Snorkel boats leave from Maalaea Bay – about a 20 minute drive north of Maui Vista. (They also leave from Lahaina, but don’t bother.) Take the road toward Lahaina and watch for the signs to Maalaea Bay. Allow time for parking and walking to your boat.

The Island of Molokini isn’t large but it looks tiny from the shore because it’s far away. Dependng on the speed of your boat the trip over will take about 45 minutes plus or minus. From December through March you’ll probably see whales while you’re cruising. If you’re lucky you can see dolphins any time of year. Some dolphins may even ride the bow wave and spinner dolphins can put on quite a show.

As the boat arrives as Molokini one of the crew will dive overboard with a rope. He or she will disappear below the surface to attach the rope to an underwater bouy. An anchor at the stern keeps the boat in place while you enjoy the sights. Each snorkel boat has it’s own designated bouy. I think they all say they have the best location.

You will see lots of fish and beautiful coral at Molokini – maybe an eel or two. In whale season you can sometimes hear the whales singing when you’re under water. It’s probably the premier spot to snorkel in Maui.

Snorkeling at Turtle Town

After as much time as almost anyone could want in the water, your boat will leave Molokini. If your boat goes to “turtle town” it will head east to a point just north of Makena Landing on Maui.

At “turtle town” there are two parallel lava tubes jutting out from the shore which support coral and form underwater caves. The turtles like to rest in these caves where they feel safe from the few predators that can do damage to a full grown turtle. While they can hold their breath for long periods of time, eventually these turtles have to breath. In this picture that Kathy took a large male is coming up for air. If you’re on the surface you can hear them hiss as they exhale. They’ll generally take a half dozen breaths or more before decending for another rest. It isn’t necessary to go to Molokini to have a great time snorkeling on Maui but, if you go, you won’t regret it.

South Maui Snorkeling – 3 Favorite Spots

You don’t have to take a snorkel boat to see great coral, fish, and green sea turtles – although a trip to Molokini can be spectacular.

The map to the right shows our three favorite spots in South Maui where you can snorkel from the shore: Ulua Beach, Makena Landing, and the Ahihi Kenau Reserve. The short access road to Ulua Beach is 2.7 miles south of Maui Vista. There is a conspicuous sign for Makena Landing 6.0 miles from our condo. The most accessable snorkel spot in the Ahihi Kenau Reserve is 9.1 miles away.

Each location has something different to offer.  For pictures and more detailed descriptions, see our posts for each of these three sites. Here are the general characteristics, advantages and disadvantages of each location.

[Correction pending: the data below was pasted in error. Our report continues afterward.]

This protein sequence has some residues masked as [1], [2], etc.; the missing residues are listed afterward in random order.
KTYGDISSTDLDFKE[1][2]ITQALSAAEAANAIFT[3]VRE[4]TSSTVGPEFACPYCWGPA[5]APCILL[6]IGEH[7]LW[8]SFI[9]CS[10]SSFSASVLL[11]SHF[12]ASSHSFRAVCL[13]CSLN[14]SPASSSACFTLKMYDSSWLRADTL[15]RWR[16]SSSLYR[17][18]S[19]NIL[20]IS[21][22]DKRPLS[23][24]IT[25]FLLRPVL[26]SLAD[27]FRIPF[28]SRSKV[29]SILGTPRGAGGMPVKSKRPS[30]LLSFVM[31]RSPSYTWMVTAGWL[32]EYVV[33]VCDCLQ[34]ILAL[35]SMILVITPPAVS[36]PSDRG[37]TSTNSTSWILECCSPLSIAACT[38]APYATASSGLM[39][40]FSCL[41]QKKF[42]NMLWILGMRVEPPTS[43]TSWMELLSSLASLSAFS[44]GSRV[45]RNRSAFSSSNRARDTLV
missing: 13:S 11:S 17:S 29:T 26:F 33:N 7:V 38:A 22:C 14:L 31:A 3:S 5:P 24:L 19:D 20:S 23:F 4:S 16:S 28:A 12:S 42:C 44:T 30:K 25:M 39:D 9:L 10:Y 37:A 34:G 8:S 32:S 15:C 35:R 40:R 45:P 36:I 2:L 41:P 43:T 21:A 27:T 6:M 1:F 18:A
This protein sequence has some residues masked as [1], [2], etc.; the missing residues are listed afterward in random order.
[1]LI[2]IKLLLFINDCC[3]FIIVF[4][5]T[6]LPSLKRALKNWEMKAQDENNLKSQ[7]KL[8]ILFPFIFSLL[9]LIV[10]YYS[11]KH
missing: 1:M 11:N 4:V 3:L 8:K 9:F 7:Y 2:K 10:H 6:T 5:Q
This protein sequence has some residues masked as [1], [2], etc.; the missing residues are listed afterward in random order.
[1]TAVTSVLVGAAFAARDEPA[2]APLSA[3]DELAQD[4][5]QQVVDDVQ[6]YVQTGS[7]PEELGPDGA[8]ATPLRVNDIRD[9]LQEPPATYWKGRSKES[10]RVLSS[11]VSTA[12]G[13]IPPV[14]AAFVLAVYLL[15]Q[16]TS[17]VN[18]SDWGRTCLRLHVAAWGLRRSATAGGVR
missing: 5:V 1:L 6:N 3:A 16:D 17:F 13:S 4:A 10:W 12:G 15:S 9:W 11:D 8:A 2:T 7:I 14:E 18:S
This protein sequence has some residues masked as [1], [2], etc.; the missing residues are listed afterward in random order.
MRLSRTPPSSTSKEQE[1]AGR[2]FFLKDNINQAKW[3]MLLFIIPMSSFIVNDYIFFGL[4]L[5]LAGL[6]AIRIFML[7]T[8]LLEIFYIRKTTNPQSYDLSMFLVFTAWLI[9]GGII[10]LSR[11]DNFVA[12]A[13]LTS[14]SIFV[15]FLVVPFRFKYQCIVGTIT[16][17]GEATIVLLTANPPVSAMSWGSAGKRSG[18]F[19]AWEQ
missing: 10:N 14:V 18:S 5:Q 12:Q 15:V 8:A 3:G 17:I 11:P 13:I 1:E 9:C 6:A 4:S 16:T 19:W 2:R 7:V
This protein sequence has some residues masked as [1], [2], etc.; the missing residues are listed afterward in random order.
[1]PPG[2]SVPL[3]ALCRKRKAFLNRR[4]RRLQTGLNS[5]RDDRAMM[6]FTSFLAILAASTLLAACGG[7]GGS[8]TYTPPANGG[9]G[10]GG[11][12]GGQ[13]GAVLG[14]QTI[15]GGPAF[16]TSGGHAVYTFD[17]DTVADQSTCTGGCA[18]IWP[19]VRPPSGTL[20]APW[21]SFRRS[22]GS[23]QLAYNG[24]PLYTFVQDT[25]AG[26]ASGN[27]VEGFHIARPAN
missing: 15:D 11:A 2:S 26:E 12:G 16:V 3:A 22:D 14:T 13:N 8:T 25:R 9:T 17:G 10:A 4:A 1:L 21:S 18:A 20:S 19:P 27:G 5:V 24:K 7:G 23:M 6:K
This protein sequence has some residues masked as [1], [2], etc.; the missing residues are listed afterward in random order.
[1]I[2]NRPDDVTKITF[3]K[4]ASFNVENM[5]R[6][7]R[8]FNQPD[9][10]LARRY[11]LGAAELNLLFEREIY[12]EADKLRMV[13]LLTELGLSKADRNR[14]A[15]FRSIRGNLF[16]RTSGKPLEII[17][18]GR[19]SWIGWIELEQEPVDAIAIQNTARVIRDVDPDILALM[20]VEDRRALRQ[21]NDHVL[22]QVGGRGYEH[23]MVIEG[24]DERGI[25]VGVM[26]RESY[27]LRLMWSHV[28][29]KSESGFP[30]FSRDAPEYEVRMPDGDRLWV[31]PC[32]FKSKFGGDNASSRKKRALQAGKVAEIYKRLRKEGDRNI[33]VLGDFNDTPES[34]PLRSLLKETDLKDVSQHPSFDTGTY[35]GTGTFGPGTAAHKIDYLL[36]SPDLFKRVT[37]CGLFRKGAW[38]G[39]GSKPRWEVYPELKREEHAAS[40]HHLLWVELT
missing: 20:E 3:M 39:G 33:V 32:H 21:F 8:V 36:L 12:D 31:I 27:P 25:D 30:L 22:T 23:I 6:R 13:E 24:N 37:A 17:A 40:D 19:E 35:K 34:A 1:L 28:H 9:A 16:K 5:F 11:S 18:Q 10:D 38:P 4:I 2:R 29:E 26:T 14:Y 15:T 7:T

Thumbs up for Snorkling!

Ulua Beach

Ulua Beach is a convenient and popular county park with paved parking, restrooms and outdoor showers. Parking can be a problem and the beach crowded – especially in the morning before the winds pick up. There are reasons why Ulua Beach is popular: it’s easy to get to, the beach is lovely, there is both sun and shade, all the amenities you need are there, and there’s good snorkeling. It’s an easy snorkel but the farther out you go the better it gets. Expect to see lots of nice coral and colorful (generally small) fish. A great place for beginners and more experienced snorkelers alike.

Makena Landing

Makana Landing has lots of turtles. It’s rare to spend an hour there and not see turtles. At the north end of the cove there is a small paved parking lot, restrooms, and outdoor showers. (There is also parking on the street.) The beaches are sandy but small. You’ll see nice coral if you swim far enough to the south. Look for turtles near the rocks on the north side of the cove or in the little bays to the south. You can also sometimes see turtles resting on the bottom – often part way under a rock or large coral.

Ahihi Kinau Reserve

The Ahihi Kineu Reserve includes an underwater preserve where fishing is prohibited. As a result, you can see some big fish there. The Reserve is about a 20 minute drive south of Maui Vista and the road becomes narrow and windy for the last couple of miles. Drive with care – there are lots of blind spots and it’s sometimes difficult for cars to pass in the opposite direction. There is no parking where you put in for snorkeling and no showers or restrooms within miles – although there is a construction-type toilet a few hundred yards past the cove where you’ll also find a parking lot. The beach is rocky and can be hard on your feet. The big draw is big fish. For the best views, keep to the left as you swim past the mouth of the cove.